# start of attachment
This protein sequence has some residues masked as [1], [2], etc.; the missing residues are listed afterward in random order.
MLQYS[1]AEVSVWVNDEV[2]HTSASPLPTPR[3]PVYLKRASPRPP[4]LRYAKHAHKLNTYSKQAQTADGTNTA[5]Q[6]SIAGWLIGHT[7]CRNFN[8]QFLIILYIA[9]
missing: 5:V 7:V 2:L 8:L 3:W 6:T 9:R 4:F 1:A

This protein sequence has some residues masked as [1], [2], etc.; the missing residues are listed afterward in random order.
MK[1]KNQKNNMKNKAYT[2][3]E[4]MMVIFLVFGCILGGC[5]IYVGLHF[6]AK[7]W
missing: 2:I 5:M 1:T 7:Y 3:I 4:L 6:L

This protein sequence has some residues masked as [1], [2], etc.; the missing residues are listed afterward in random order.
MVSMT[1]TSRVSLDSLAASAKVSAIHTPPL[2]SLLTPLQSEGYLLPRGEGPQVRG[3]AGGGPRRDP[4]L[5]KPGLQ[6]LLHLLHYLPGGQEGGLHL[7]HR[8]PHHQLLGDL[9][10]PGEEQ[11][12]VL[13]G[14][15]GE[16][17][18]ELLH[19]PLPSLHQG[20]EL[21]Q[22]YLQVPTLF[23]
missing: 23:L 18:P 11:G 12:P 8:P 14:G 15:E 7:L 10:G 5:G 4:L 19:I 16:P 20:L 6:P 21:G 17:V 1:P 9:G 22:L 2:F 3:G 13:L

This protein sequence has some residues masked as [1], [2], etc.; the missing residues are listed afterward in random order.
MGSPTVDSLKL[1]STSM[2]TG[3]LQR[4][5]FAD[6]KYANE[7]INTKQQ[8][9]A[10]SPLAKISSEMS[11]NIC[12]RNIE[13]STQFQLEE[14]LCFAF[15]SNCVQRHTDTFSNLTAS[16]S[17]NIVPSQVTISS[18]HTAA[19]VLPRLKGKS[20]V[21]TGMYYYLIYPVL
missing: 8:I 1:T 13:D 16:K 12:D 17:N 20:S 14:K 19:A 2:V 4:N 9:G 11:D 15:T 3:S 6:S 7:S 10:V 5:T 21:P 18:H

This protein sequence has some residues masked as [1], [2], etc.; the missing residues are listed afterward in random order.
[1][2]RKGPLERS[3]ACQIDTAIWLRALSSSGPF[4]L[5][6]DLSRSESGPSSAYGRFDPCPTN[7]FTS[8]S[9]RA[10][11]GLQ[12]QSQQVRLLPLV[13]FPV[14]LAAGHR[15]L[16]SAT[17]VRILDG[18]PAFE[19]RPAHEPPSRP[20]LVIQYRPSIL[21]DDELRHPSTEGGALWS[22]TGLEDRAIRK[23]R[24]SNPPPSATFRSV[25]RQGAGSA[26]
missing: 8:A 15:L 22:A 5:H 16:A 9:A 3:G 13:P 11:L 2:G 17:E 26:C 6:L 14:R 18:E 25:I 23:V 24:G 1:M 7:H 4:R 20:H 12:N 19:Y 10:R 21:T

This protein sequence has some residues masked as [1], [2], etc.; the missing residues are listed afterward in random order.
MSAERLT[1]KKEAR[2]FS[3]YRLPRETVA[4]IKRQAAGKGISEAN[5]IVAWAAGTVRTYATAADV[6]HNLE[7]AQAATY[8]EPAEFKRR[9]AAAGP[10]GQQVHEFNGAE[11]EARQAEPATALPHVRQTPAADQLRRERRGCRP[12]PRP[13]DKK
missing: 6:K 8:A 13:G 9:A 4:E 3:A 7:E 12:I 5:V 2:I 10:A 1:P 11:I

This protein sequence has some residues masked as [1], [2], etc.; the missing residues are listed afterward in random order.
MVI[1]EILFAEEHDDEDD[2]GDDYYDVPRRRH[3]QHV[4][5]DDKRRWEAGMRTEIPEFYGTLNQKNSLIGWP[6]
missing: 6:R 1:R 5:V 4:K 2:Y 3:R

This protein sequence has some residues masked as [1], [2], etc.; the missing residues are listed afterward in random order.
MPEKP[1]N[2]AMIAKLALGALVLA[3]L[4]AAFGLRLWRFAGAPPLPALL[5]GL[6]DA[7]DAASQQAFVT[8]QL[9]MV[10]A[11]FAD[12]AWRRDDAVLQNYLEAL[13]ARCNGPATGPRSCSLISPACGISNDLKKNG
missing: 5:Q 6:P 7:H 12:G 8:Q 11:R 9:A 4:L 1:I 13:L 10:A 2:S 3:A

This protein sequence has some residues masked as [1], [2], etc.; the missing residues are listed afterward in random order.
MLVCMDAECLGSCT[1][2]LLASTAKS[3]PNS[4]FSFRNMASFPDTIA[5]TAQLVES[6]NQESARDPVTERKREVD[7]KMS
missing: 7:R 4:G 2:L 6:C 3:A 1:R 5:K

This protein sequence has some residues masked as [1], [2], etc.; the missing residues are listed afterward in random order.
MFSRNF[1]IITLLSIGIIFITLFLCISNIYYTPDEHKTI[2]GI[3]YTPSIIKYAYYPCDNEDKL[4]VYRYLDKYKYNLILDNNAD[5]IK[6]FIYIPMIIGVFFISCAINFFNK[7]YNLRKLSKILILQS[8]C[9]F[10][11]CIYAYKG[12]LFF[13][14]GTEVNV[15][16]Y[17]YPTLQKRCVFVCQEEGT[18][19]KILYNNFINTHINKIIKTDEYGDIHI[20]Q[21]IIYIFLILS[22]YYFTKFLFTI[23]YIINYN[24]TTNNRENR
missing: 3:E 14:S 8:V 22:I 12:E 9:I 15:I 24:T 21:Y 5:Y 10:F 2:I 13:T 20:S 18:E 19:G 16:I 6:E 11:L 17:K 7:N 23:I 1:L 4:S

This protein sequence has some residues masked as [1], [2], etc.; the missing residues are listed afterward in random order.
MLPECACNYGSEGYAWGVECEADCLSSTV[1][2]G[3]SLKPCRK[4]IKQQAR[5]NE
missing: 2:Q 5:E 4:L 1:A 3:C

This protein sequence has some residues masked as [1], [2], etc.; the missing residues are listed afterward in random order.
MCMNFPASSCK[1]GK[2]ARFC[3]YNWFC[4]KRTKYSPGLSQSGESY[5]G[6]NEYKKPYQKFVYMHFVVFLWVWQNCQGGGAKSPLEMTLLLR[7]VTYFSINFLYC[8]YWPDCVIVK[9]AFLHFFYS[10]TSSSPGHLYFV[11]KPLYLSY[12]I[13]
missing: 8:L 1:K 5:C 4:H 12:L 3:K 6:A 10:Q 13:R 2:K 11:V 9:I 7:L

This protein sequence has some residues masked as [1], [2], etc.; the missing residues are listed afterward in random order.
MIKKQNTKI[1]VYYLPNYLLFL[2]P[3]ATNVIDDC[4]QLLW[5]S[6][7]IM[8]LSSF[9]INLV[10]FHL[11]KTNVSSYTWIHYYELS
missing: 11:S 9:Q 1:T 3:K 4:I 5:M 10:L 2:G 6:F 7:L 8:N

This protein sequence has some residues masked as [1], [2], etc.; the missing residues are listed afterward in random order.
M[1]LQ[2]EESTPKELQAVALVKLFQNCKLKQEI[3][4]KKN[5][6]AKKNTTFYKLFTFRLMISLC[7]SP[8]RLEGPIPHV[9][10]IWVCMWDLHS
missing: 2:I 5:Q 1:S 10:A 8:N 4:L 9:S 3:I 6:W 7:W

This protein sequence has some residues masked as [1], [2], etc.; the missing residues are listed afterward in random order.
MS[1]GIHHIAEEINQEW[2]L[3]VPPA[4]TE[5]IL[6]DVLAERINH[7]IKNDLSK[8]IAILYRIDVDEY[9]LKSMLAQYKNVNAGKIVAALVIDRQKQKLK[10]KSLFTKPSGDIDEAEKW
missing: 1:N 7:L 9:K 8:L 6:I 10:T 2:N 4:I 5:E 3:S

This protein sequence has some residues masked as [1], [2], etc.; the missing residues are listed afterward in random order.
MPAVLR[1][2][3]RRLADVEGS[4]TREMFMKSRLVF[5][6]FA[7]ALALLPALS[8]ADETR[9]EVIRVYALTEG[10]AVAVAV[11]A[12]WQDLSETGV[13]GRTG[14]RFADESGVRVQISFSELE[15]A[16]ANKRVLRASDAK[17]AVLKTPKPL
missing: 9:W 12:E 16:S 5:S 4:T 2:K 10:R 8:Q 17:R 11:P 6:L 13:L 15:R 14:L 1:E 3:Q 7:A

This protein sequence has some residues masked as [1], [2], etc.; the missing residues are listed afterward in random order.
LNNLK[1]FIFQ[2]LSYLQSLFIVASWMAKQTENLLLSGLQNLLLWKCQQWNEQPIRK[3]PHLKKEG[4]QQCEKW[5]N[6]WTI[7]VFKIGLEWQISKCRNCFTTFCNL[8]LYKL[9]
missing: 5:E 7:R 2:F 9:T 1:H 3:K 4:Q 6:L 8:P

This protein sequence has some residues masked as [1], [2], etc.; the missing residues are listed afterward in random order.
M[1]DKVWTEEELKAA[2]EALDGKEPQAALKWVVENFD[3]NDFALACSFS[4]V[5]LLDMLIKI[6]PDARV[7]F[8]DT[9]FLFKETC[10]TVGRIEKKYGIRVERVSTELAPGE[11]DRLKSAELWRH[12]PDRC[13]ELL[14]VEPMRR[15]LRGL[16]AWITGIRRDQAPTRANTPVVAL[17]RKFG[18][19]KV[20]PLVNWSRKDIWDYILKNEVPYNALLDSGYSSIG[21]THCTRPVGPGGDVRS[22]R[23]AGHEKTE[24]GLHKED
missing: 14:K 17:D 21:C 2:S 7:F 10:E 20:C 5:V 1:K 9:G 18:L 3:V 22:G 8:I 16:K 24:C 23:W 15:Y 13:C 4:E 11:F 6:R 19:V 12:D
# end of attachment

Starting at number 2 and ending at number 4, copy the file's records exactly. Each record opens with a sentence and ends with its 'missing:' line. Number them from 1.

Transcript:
This protein sequence has some residues masked as [1], [2], etc.; the missing residues are listed afterward in random order.
MK[1]KNQKNNMKNKAYT[2][3]E[4]MMVIFLVFGCILGGC[5]IYVGLHF[6]AK[7]W
missing: 2:I 5:M 1:T 7:Y 3:I 4:L 6:L

This protein sequence has some residues masked as [1], [2], etc.; the missing residues are listed afterward in random order.
MVSMT[1]TSRVSLDSLAASAKVSAIHTPPL[2]SLLTPLQSEGYLLPRGEGPQVRG[3]AGGGPRRDP[4]L[5]KPGLQ[6]LLHLLHYLPGGQEGGLHL[7]HR[8]PHHQLLGDL[9][10]PGEEQ[11][12]VL[13]G[14][15]GE[16][17][18]ELLH[19]PLPSLHQG[20]EL[21]Q[22]YLQVPTLF[23]
missing: 23:L 18:P 11:G 12:P 8:P 14:G 15:E 7:L 10:G 5:G 4:L 19:I 16:P 20:L 6:P 21:G 17:V 1:P 9:G 22:L 2:F 3:G 13:L

This protein sequence has some residues masked as [1], [2], etc.; the missing residues are listed afterward in random order.
MGSPTVDSLKL[1]STSM[2]TG[3]LQR[4][5]FAD[6]KYANE[7]INTKQQ[8][9]A[10]SPLAKISSEMS[11]NIC[12]RNIE[13]STQFQLEE[14]LCFAF[15]SNCVQRHTDTFSNLTAS[16]S[17]NIVPSQVTISS[18]HTAA[19]VLPRLKGKS[20]V[21]TGMYYYLIYPVL
missing: 8:I 1:T 13:D 16:K 12:D 17:N 20:S 14:K 19:A 2:V 4:N 9:G 11:D 15:T 3:S 6:S 7:S 10:V 5:T 21:P 18:H